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Student in van Geest lab

The nature of depression in men with prostate cancer (PCa): associations with inflammation, gut-function and fatty acids.

  • School: School of Science and Technology
  • Starting: 2023 / 2024
  • Funding: UK student / EU student (non-UK) / International student (non-EU) / Self-funded


Prostate cancer (PCa) is the most common malignancy and the second leading cause of cancer death in men in the UK. The high co-occurrence of depression in PCa adversely affects quality-of-life, disease course and survival. This is not explained solely by having to face a serious illness, but likely reflects shared physiological risk mechanisms such as chronic inflammation, which is regulated by fatty acids (FAs) and gut function. Our pilot work assessed depression and inflammation in men with PCa (n=30) and those with no known disease (n=10). Although preliminary analysis showed higher general depression in PCa, these scores were not related to blood markers of inflammation. Rather, it was a specific type of depression (that relates to dysfunctional attitude towards self) which was related to raised inflammation (as assessed by blood concentrations of tumour necrosis factor, TNF-alpha). No group differences or significant associations with inflammation were seen for anhedonia (i.e. lack of pleasure). We need to confirm and extend these results in a larger and more defined group (n=260) and learn more about the nature of depression in PCa relative to benign disease, before proceeding with the evaluation of interventions. More specifically, we aim to compare distinct aspects of depression (cognitive inflexibility, hopelessness, anhedonia, rumination and harsh self-judgement) in men recently diagnosed with PCa, relative to those with benign prostate disease. Additionally, we will investigate inflammation, gut-permeability and FA profile as mechanisms underpinning depression in these two groups (PCa, benign disease). Clarifying the relationship between depression, inflammation, gut-permeability and FA status, would allow more effective evaluation of physiological (e.g., nutritional) and psychological (depression management) interventions to prevent/attenuate adverse effects of chronic inflammation and depression on PCa, improving overall well-being.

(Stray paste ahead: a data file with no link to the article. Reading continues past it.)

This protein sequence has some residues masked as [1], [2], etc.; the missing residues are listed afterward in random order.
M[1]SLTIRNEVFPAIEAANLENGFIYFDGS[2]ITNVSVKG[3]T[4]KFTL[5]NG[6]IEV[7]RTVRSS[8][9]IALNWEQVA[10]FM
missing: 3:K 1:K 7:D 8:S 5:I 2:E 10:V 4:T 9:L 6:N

Director of Studies

Dr Stéphanie McArdle, John van Geest Cancer Research Centre, Nottingham Trent University, Nottingham, UK (

And Dr Alexander Sumich, NTU Psychology Nottingham Trent University, Nottingham, UK (

NTU collaborators: Dr Murrium Ahmad, Dr Nadja Heym, Dr Nitin Seetolhul.

External Collaborators: Mr. Masood Khan.

Entry qualifications

Applicants should hold, or be expected to hold, an UK Master’s degree (or UK equivalent according to NARIC) with a minimum of a commendation, and/or a UK 1stClass / 2.1 Bachelor’s Honour’s Degree (or UK equivalent according to NARIC) in Cell Biology, Biochemistry, Molecular Biology, or a related Biosciences related subject.

How to apply

Please visit our how to apply page for a step-by-step guide and make an application.

Applications are open all year round.

Research degree start dates

Our PhD and MPhil research degrees start on four fixed dates through the year. To be considered for admission to PhD and MPhil research degree course at Nottingham Trent University to start on one of these dates you must apply by the relevant application deadline shown below:

1 October, apply by 28 June
5 January, apply by 02 October the previous calendar year
27 June, apply by 02 April
1 April, apply by 10 January

Fees and funding

This opportunity is for self-funded PhD students. Applicants are encouraged to apply for external funding and we will support this process if and when required. Find out about fees and funding for PhD projects.

Guidance and support

Find out about guidance and support for PhD students.

Still need help?

Dr Stéphanie McArdle